Sunday, May 10, 2015

Recently Remembered Quilt: Running Around Like Cubic Chickens

You know those famous newsmen who got into trouble recently for claiming they were in combat, when they actually weren't?

Well, I sympathize, because I thought I was selling this quilt as a pattern, and just discovered that I'm not: 
 I made this quilt  around 2003, using mostly batik fabrics, paper foundation piecing, and bleach discharge. The words read "Shabbat Shalom." meaning a peaceful Sabbath.

Poetic Rabbi Abraham Joshu Heschel explained: "Six days a week we wrestle with the world, wringing profit from the earth; on the Sabbath we especially care for the seed of eternity planted in the soul….Six days a week we seek to dominate the world; on the seventh we try to dominate the self."

From the sublime to the ridiculous, I interpreted it visually this way: Six days a week we run back and forth, from right to left, like abstract rectangular cubic chickens. On the seventh, as the sun  sets, we  stop, take a deep breath, and look at a candle flame and think deeper.

The blocks are all paper foundation pieced. For the lettering, I cut Hebrew letters from freezer paper, and ironed them to a black fabric strip. Then I painted the strip with dishwasher gel. (These days, you're better off using Decoulerant - much less toxic). In five minute increments, I washed more and more of the gel off the strip. Yes, it was a mess! But it worked, with a nice gradated result.

I liked this quilt so much that I drafted an 8-page single spaced pattern for this quilt. I churned out 10 dense, single-spaced pages of directions, including this map:
And paper-piecing patterns for the blocks: 
A wonderful quilter named Joan Garland of Georgia, even tested it for me! 
She found some errors, which I am pretty sure I corrected. Thank you Joan!

I hadn't thought much about this quilt for a long time, but quite by accident this week, I came across photos. My first thought was, "Didn't I make a pattern from this quilt?" My second thought was, "I don't think it's been selling very well." So I checked my my pattern page to see if it's for sale - but it wasn't! Hmmm, that probably explains why sales have been so slow. 

A dozen years later, I know I will never wring profit from this pattern. So I think I'll donate it to the archives of the Pomegranate Guild of Judaic Needlework (pomegranateguild.org. Unpaid endorsement!)  But in order to do that, it needs many hours of fixing up. Are enough people interested? Is it worth my time?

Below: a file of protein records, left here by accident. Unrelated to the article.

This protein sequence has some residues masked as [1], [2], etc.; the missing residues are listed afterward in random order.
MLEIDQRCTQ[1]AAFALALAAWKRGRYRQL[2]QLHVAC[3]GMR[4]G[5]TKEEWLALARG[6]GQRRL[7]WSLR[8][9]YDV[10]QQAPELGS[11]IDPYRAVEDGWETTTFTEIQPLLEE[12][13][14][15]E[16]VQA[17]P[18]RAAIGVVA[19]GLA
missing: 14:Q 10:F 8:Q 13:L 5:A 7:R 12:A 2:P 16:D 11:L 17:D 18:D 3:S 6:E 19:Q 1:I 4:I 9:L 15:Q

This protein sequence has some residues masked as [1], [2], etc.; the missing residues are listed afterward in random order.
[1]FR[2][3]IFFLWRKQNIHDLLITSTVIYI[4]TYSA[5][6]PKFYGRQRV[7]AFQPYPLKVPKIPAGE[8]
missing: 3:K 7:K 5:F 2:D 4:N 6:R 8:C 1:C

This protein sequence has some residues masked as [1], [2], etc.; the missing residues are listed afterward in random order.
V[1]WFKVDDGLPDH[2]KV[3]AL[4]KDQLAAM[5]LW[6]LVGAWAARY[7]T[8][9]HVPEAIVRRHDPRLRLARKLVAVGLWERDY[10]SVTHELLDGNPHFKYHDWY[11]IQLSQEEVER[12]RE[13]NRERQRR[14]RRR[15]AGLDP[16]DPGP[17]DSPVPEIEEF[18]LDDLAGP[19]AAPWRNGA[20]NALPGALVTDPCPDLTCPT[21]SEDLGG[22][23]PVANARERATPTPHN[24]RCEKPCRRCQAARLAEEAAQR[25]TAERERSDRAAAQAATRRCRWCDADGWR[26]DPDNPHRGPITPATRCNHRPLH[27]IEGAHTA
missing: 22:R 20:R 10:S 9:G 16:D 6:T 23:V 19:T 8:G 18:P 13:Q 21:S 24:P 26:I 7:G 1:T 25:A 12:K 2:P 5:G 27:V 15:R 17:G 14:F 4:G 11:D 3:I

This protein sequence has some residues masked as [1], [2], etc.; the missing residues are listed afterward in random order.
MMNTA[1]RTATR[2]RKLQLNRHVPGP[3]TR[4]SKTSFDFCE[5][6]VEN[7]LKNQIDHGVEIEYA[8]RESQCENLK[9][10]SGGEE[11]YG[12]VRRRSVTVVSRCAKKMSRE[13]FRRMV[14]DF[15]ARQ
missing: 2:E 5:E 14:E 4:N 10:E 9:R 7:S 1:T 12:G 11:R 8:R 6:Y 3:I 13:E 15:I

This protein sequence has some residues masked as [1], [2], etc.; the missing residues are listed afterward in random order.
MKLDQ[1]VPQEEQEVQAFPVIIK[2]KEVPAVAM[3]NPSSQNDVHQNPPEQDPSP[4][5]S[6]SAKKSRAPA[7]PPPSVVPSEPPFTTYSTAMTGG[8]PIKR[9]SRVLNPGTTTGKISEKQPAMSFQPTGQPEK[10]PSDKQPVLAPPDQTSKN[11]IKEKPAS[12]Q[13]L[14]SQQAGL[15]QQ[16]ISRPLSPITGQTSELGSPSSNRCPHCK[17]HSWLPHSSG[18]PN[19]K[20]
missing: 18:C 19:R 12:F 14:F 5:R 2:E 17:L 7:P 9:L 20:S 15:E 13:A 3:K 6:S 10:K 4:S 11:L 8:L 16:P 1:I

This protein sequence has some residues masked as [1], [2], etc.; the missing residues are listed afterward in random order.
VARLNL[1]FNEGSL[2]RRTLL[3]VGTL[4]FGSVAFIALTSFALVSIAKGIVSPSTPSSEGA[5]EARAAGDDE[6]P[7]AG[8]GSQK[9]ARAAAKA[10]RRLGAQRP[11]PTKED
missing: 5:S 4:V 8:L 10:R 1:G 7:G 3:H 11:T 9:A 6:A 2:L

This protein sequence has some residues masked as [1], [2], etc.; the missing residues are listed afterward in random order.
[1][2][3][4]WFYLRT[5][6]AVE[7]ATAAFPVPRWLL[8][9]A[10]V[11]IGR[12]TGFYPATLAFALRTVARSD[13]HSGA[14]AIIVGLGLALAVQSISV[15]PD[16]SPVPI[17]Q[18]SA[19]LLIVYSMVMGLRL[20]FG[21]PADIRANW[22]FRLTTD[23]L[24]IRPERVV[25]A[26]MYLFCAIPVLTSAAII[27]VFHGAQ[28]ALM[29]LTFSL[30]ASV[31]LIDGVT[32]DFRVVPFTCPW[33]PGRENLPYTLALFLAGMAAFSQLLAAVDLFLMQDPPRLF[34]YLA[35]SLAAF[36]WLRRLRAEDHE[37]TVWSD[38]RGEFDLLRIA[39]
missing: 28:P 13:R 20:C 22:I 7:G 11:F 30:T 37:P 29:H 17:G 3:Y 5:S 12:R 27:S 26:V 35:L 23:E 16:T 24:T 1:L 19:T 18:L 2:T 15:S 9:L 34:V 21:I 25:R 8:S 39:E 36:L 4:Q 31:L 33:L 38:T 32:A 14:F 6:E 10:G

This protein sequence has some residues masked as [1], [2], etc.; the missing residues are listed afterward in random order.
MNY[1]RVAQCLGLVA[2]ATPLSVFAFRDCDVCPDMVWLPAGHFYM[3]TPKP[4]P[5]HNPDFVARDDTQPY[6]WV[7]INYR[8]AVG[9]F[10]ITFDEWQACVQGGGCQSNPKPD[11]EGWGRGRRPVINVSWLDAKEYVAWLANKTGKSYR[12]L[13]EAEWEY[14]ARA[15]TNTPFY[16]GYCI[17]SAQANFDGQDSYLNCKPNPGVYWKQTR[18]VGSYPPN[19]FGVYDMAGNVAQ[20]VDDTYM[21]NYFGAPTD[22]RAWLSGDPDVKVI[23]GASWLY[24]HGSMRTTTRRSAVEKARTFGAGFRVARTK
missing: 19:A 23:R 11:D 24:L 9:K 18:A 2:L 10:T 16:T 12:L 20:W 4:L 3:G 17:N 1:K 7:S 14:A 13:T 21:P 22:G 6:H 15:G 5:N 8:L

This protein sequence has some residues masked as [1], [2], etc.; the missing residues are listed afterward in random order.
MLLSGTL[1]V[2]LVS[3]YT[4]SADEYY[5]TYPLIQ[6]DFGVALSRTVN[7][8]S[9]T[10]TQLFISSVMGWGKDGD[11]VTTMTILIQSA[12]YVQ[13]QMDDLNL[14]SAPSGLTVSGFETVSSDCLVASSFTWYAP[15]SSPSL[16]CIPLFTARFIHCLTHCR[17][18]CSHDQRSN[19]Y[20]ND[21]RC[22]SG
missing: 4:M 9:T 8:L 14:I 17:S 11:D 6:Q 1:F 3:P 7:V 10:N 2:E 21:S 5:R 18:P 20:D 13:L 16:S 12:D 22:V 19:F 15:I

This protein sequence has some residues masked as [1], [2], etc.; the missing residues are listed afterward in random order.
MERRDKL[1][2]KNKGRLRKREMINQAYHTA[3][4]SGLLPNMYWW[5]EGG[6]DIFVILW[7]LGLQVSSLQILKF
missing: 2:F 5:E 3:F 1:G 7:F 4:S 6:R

11 comments:

  1. wonderful article article Cathy And thanks so much for posting a photo of me and your wonderful Shabbat Shalom Wall Hanging. It certainly was a huge challenge for me at the time. I gave that wall hanging to a Rabbi here in Atlanta. I think you should sell the pattern, it's a beautiful work of art. Joan

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    1. Joan, thank you so much for braving those incredibly dense directions!!! You did a great job, and I am sure the giftee appreciates all of our mutual hard work that went into it! Hugs!

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  2. If it is a passion project for you, then it is worth it.

    Hugs,
    Kay

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    1. It is indeed a passion project, Kay! I'm starting to fix it up....wow, was I verbose!

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  3. Cathy -- As usual, it is fabulous. Don't know if I'd ever make it, but I would buy it. Too big for a challah cover, but truly beautiful. Sure, put it out there!
    Marla

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  4. Thanks for your thoughts and your vote, Marla. Yes, it's way too big for a challah cover (except maybe at large wedding/bar mitzvah?)

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  5. Catherine RosingMay 11, 2015 at 6:23 AM

    Love this pattern!! I am curious though, why not six lines which lead to Shabbat? I live in the metro Atlanta area and would love to know which Rabbi was the lucky recipient of the quilt!

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  6. Catherine, it is six rows of regular cubes that lead to the special seventh. Unless I messed up? Which is possible?!

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  7. I think the quilt is lovely and would consider the pattern . Love the story behind it

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    1. Marsha, thanks for your vote! I'll let you know when the pattern is ready.

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    2. Marsha, email me if you're interested in a copy of the pattern.

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